First off I have to say that I really like Windows 10. In my humble opinion it is the best Windows operating system yet and a vast improvement over Windows 8 and 8.1. However, the one aspect which represents a backward step is Windows Update. While I can appreciate and understand why Microsoft would want as many users as possible on the same page, their effort to manage updates on our behalf has proven to be a dismal failure.
Considering the multitude of different hardware and software configurations involved, how can Microsoft possibly guarantee that all updates will work fine in all systems? Simple answer, they can’t. Even the supposed early warning system Microsoft put in place, known as the Insider Program, has proven to be ineffective. So, the combination of forced updates plus extremely limited user options means that recalcitrant updates, while admittedly occasional, are all but impossible to avoid.
Problem #1: Windows Update is like a box of chocolates
If forced updates were restricted to security patches only, that would be a different matter. However, Microsoft is forcing all kinds of updates on users, including a mishmash of patches, fixes, UI changes, and new features. To add fuel to the fire, Microsoft has also all but stopped providing useful information about what each update does, which only exacerbates the situation.
THE FIX: If Microsoft is not prepared to relent on its forced updates policy then they need to get back to providing proper, useful details about what each update is for.
Problem #2: Generic error codes with not enough information
Users who are confronted with an update error code, generally accompanied by an equally generic message, will usually need to resort to searching the error code online and then wading through long, patience testing forum threads where the the majority of posts are reporting similar issues rather than presenting any worthwhile solutions. Even when assistance is offered, it’s normally in the form of the same old, generally useless advice to “try rebooting, uninstalling the anti-virus, updating drivers, etc.”
The only other option for users is to delve into that indecipherable collection of hieroglyphics known as logfiles. Even Microsoft MVPs generally have no clue what those complex strings are alluding to. What hope do we mere mortals have.
THE FIX: Microsoft seriously needs to revamp its arcane error reporting system and equally arcane logfiles. Direct descriptions in plain English would be handy!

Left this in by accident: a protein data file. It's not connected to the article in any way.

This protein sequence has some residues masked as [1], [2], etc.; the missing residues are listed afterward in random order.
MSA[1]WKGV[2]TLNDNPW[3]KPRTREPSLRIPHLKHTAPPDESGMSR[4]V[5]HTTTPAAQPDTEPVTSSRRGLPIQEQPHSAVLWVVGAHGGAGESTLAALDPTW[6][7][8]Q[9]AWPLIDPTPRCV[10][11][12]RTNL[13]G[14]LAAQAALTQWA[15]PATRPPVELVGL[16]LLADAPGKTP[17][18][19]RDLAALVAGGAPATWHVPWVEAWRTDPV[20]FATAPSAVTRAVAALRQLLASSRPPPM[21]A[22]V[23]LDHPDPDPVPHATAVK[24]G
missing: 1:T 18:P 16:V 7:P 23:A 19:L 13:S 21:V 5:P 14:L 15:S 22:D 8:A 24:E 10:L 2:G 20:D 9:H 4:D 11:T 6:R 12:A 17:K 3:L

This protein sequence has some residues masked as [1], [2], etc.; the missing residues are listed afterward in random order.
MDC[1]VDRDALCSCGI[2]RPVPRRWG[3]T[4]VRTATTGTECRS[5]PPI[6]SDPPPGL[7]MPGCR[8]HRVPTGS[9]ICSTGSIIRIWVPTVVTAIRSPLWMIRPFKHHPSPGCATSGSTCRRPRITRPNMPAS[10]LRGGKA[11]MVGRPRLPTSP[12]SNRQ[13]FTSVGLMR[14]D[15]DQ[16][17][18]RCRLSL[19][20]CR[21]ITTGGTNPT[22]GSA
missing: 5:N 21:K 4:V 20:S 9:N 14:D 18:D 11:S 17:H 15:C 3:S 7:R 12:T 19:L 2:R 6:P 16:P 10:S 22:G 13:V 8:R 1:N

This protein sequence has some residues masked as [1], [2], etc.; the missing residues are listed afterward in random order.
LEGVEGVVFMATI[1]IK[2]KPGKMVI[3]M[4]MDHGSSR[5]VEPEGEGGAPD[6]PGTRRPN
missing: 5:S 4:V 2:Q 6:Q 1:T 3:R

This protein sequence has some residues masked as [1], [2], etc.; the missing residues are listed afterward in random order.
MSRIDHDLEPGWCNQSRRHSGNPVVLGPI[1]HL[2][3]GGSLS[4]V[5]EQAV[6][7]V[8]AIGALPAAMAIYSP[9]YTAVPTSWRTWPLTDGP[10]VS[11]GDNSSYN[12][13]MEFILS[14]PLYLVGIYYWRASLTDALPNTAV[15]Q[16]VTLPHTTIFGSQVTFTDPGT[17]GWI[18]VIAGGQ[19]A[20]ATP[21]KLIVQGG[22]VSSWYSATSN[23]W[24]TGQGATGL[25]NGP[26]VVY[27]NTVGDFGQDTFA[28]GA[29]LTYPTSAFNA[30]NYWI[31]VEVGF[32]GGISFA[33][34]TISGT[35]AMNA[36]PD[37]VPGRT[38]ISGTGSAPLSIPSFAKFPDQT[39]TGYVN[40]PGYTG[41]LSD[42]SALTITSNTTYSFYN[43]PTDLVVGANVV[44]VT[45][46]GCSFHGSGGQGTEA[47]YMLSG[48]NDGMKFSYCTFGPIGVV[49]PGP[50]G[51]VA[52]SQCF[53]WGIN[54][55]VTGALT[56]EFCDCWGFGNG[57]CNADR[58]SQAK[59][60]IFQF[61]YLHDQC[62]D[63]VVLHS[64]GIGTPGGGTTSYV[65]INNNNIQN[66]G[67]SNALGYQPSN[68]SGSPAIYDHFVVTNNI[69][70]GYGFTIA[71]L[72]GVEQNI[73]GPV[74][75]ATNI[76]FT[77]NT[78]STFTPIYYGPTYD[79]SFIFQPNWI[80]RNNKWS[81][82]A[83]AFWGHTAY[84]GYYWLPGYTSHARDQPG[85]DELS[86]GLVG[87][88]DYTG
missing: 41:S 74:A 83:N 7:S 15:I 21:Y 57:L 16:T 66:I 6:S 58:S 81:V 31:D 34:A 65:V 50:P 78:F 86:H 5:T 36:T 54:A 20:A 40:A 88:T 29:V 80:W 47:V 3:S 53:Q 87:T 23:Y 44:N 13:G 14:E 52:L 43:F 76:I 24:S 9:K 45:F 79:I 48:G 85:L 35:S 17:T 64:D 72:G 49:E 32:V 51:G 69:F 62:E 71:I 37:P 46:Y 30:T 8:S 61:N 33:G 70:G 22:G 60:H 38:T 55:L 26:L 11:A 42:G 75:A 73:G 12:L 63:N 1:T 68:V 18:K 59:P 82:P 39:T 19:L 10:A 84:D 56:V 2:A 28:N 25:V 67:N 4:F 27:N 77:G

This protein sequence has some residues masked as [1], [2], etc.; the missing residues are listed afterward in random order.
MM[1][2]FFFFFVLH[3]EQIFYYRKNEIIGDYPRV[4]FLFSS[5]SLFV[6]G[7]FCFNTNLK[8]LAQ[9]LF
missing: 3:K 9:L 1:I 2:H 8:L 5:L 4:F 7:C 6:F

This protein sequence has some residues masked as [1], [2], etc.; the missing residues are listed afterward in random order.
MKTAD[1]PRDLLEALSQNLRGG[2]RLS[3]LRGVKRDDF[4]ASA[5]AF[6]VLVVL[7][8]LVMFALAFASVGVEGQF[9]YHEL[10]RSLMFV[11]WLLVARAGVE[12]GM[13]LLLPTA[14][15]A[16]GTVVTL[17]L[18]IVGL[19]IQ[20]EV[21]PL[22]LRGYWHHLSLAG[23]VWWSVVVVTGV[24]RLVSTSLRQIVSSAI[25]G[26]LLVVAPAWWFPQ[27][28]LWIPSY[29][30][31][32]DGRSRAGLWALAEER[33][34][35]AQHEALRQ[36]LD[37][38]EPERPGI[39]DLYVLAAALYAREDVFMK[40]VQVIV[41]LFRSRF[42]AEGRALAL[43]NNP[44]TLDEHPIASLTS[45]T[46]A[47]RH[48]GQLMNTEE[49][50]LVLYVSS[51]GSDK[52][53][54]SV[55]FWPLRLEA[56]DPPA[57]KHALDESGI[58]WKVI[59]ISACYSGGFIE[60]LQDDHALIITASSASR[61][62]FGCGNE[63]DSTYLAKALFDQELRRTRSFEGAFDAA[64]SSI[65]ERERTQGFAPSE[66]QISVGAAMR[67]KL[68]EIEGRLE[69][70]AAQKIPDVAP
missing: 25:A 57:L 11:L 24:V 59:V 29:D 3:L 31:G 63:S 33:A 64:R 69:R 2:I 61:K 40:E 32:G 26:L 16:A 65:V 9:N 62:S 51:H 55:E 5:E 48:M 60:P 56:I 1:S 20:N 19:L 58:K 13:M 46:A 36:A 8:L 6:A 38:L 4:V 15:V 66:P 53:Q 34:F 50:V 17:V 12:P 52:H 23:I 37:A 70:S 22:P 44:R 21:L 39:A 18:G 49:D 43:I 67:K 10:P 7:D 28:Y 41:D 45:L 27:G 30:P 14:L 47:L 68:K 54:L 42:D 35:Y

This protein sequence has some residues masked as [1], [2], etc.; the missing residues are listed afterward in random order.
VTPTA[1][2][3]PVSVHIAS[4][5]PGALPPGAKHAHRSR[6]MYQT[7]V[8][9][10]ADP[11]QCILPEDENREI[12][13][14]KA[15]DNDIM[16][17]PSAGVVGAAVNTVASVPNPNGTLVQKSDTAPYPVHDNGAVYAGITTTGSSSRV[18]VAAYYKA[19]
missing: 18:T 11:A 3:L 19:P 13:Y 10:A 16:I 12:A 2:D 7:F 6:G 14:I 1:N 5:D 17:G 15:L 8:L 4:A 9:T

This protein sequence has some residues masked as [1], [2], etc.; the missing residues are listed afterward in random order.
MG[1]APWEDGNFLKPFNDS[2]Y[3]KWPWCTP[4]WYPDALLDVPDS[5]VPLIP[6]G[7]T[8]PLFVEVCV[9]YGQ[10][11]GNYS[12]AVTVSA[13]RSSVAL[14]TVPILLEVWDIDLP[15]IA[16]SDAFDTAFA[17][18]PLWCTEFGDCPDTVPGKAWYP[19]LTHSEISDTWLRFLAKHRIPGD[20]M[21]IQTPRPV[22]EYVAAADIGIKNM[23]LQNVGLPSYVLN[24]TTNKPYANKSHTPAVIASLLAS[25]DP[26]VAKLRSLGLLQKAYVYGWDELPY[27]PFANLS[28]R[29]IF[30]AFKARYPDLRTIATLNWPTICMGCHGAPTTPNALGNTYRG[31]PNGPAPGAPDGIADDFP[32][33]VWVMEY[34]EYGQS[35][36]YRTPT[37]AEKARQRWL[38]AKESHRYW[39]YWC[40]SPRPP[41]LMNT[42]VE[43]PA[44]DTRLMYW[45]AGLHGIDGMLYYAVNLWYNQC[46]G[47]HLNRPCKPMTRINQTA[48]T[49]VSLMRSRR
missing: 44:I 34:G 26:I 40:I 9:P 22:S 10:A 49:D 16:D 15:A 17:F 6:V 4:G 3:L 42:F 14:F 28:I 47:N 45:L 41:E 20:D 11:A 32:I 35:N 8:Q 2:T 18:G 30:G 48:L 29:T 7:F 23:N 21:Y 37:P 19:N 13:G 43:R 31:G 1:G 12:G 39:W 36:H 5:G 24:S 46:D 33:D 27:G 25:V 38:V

Problem #3: Groundhog Day Revisited
So an update fails… but wait… it will try again, and again, and again, in a never ending cycle of failed installs and reboots. Surely this is not the way it should be. It’s certainly not the way users want it to be and probably not what Microsoft had in mind either. However, it’s just one result of forcing automatic updates on users and not providing them with the necessary management options to prevent this from occurring.
During a recent visit to my youngest daughter and her family I was attempting to help them solve an issue with their home wifi, but, each time I booted up my laptop, Windows 10 would immediately start downloading a slew of updates, using almost all the bandwidth and totally messing up the diagnostic process.
THE FIX: Go back to providing users with options to manage updates for themselves:
To me, the above list of options, or something like it, provides the perfect solution for all levels of user proficiency. There’s nothing wrong with admitting a mistake and reverting to a proven system. How about something like:
How to Disable Windows Update
In the case of diagnosing my daughter’s Wi-fi issue, as mentioned earlier, I ended up stopping and disabling the Windows Update service in order to prevent the automatic downloads from interfering. It’s not the first time I’ve needed to disable the Windows Update service and probably won’t be the last. It’s not something I’d generally recommend but, when circumstances dictate, it does the job.
In the Services screen, scroll down to Windows Update and double click it. This will open up a separate Properties window. First, click Stop, and when the service has been stopped, change the status to Disabled:
Click Apply then OK to close out. Don’t forget to set the service back to its default status when you’re ready. I’ve read where some users implement a similar system to at least gain some measure of control over updates but, as I said earlier, it’s not something I would generally recommend.
Hopefully, Microsoft will eventually realize that managing updates for everyone is pretty much mission impossible and backtrack on its decision to force updates with extremely limited options for users. However, I won’t be holding my breath.